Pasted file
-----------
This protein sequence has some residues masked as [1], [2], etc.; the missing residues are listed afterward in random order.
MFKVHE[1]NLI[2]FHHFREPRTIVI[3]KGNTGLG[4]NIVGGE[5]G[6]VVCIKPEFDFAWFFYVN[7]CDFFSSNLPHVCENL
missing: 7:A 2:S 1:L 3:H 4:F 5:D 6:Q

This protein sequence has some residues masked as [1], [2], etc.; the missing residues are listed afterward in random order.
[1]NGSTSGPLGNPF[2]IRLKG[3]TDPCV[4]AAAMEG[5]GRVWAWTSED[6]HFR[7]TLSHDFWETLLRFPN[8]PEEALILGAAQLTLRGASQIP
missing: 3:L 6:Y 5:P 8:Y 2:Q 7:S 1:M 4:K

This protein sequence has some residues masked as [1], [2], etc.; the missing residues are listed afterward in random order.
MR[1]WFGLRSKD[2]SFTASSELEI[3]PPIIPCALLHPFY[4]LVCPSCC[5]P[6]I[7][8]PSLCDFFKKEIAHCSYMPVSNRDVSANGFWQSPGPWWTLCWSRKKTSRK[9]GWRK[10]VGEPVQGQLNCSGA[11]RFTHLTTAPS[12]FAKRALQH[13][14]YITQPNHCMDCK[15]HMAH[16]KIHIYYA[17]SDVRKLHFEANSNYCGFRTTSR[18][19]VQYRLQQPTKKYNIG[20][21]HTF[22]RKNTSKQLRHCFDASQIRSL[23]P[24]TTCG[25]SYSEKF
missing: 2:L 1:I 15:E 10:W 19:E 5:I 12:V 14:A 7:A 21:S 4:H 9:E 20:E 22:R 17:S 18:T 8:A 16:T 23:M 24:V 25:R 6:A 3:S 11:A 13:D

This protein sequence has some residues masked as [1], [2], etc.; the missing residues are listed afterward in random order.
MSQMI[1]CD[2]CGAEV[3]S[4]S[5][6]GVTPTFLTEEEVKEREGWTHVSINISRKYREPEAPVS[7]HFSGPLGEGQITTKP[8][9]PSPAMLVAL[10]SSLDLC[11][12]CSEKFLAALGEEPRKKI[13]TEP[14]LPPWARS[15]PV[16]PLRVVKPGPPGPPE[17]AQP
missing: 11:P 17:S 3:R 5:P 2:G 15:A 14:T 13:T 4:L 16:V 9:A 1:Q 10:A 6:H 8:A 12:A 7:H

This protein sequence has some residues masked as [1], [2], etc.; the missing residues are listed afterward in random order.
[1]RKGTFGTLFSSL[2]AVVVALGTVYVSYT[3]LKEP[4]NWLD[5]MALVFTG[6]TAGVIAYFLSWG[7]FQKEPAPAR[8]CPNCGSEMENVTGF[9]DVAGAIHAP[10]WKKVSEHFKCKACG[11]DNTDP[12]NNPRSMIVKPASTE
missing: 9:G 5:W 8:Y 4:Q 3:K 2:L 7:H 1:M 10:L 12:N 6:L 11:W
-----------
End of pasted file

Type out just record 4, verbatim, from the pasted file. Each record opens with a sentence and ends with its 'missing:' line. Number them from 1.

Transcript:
This protein sequence has some residues masked as [1], [2], etc.; the missing residues are listed afterward in random order.
MSQMI[1]CD[2]CGAEV[3]S[4]S[5][6]GVTPTFLTEEEVKEREGWTHVSINISRKYREPEAPVS[7]HFSGPLGEGQITTKP[8][9]PSPAMLVAL[10]SSLDLC[11][12]CSEKFLAALGEEPRKKI[13]TEP[14]LPPWARS[15]PV[16]PLRVVKPGPPGPPE[17]AQP
missing: 11:P 17:S 3:R 5:P 2:G 15:A 14:T 13:T 4:L 16:V 9:A 1:Q 10:A 6:H 8:A 12:A 7:H